Editor’s note: The Nevada Sagebrush reached out to every Independent Interfraternity Council and Interfraternity Council chapter holding spring rush events in person. Several declined the offer and several did not reply. One chapter, Phi Gamma Delta, accepted the offer but had to cancel the event last minute.
It’s rush week at the University of Nevada, Reno, and many of the fraternities held in-person events this week, promising to be distanced, masked and safe. As many organizations and clubs across campus have had to alter their operations to adapt to the new normal during a global pandemic, The Nevada Sagebrush staff wanted to see for ourselves what rushing a fraternity during a pandemic looks like.
It was a cold but clear afternoon in Rancho San Rafael, a park just five minutes from the University of Nevada, Reno’s student union. Gathered around two die tables and a few cornhole boards were a group of guys hard to miss, mostly because of the bright pink sweatshirts worn by some of the members. And off to the side were red, wooden letters standing around four feet tall—the Greek letters Alpha, Sigma and Phi.
Thursday was sports day for Alpha Sigma Phi, the last public rush event before a private, invite only event on Friday, where men who want to rush the fraternity undergo interviews with the fraternity leadership and find out if they made the cut.
For Alpha Sigma Phi, the week saw a number of events—a Zoom meet-up Monday, watching Nevada beat UNLV at Buffalo Wild Wings on Tuesday and bowling at the Grand Sierra Resort Wednesday, which is the most popular rush event for the fraternity, said Theta Eta Chapter President Kevin Finkler.
Finkler, who has been the president of the fraternity for the past two and a half years, says planning for events had to start earlier than most years because of the numerous things that have to be taken into consideration.
“Now we have to submit not only our recruitment plan, but an action plan for COVID with our nationals. We have to submit a plan with IIFC. And then we also are in talks with the university to make sure that we’re getting as much information as we can from the university in terms of what we can and can’t do,” Finkler said. “So we’ve been grateful for the university and Romando Nash for having meetings with us to make sure that we’re keeping our brothers safe and keeping the community as safe as possible and trying to operate our fraternity while this global pandemic is happening.”
Part of those COVID precautions, Finkler says, is limiting the number of active members of the fraternity at the event so more potential new members can attend.
Devin Downs, the fraternity’s recruitment and growth chair, says planning during a pandemic is like taking “everything we’re used to doing and relearn[ing] how to do it.”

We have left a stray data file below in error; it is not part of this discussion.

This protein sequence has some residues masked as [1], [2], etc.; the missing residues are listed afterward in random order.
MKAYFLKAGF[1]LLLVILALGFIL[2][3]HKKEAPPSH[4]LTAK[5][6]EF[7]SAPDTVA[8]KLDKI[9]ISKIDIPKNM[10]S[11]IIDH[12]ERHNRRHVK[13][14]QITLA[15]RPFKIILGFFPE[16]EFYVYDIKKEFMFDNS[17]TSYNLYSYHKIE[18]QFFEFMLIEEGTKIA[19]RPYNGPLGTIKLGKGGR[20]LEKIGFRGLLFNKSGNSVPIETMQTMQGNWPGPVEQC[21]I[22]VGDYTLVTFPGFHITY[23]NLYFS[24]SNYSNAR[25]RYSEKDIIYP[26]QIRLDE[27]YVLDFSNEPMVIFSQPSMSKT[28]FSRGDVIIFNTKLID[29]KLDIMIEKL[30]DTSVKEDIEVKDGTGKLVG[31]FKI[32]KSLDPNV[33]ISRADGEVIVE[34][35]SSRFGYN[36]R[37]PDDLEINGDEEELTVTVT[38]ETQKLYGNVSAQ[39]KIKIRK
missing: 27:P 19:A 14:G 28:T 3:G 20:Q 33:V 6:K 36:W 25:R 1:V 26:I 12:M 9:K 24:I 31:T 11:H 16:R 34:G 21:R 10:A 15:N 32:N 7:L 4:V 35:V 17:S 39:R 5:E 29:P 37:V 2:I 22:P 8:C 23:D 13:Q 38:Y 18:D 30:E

“This semester has been definitely hard. But last fall we definitely did,” Downs said about rising to the challenge of recruitment during a pandemic. “A lot of us put in a lot of hours, a lot of work. I remember, it was like the craziest week of my life, just making sure we were all doing it correctly and following all the guidelines. But this semester has been hard because spring isn’t really popular for rushing anyways. But honestly, we get just one guy, it makes it worth it.”
When looking at the energy of attendees of the event, it seems like Alpha Sigma Phi’s efforts might just pay off.
Ethan Ostrea, a sophomore studying psychology and anthropology at the university, said he thought it was cool that all the event attendees were wearing their masks.
“Everyone’s straight up wearing a mask. And that’s pretty cool. Especially, I know a lot of people are like, ‘You’re outdoors. You don’t need to wear a mask’, but I really like that. The elbows, that’s really cool. But overall, it’s just been really like, people are pretty much social distanced,” Ostrea said. “I guess that’s why they did an outdoor event, right? This big open space instead of being an apartment or a claustrophobic house.”
It was Ostrea’s first rush event of the week, for both Alpha Sigma Phi and any other fraternity. He said if he didn’t get an invite to the private event on Friday, it wouldn’t be a big deal.
“If it happens, it happens. It’s meant to be. But if it doesn’t, I still got to have a good day,” Ostrea said.
But others were more committed to rushing.
Rocco Koch, a freshman studying business at the university, said sports day was his first Alpha Sigma Phi event of the week but not his first rush event. He said he had been to rush events with several of the other fraternities, including Alpha Tau Omega, Lambda Chi Alpha, Sigma Phi Epsilon and Tau Kappa Epsilon. He said he planned to visit his top choices again to see where he felt he best fit.
“It’s between like two or three right now,” Koch said.
Koch had a few reasons for rushing. A friend of his in Alpha Sigma Phi told him to come out, and his dad had been in Sigma Phi Epsilon at the University of Montana.
“They’ve all been pretty good about it. They were safe,” Koch said of the safety precautions at the rush events he’d been to over the week. “I think every house I went to temp checks you and everyone’s wearing masks. And [there is] a lot less people than I thought, actually.”
Taylor Avery can be reached at email@example.com or on Twitter at @travery98.